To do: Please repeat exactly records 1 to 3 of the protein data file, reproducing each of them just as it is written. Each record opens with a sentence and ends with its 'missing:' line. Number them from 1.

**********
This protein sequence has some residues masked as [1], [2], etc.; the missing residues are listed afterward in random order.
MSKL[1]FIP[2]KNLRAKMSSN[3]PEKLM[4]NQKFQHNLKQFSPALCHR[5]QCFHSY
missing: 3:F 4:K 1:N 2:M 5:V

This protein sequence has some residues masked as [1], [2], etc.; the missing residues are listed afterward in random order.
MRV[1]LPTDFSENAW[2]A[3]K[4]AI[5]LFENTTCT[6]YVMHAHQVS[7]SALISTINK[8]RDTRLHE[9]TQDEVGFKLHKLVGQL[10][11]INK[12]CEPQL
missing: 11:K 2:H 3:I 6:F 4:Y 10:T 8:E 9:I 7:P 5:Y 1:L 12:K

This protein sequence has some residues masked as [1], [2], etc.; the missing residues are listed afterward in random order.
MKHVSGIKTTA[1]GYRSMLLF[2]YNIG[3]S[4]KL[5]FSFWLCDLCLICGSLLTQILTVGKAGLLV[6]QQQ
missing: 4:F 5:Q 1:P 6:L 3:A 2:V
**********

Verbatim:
This protein sequence has some residues masked as [1], [2], etc.; the missing residues are listed afterward in random order.
MSKL[1]FIP[2]KNLRAKMSSN[3]PEKLM[4]NQKFQHNLKQFSPALCHR[5]QCFHSY
missing: 3:F 4:K 1:N 2:M 5:V

This protein sequence has some residues masked as [1], [2], etc.; the missing residues are listed afterward in random order.
MRV[1]LPTDFSENAW[2]A[3]K[4]AI[5]LFENTTCT[6]YVMHAHQVS[7]SALISTINK[8]RDTRLHE[9]TQDEVGFKLHKLVGQL[10][11]INK[12]CEPQL
missing: 11:K 2:H 3:I 6:F 4:Y 10:T 8:E 9:I 7:P 5:Y 1:L 12:K

This protein sequence has some residues masked as [1], [2], etc.; the missing residues are listed afterward in random order.
MKHVSGIKTTA[1]GYRSMLLF[2]YNIG[3]S[4]KL[5]FSFWLCDLCLICGSLLTQILTVGKAGLLV[6]QQQ
missing: 4:F 5:Q 1:P 6:L 3:A 2:V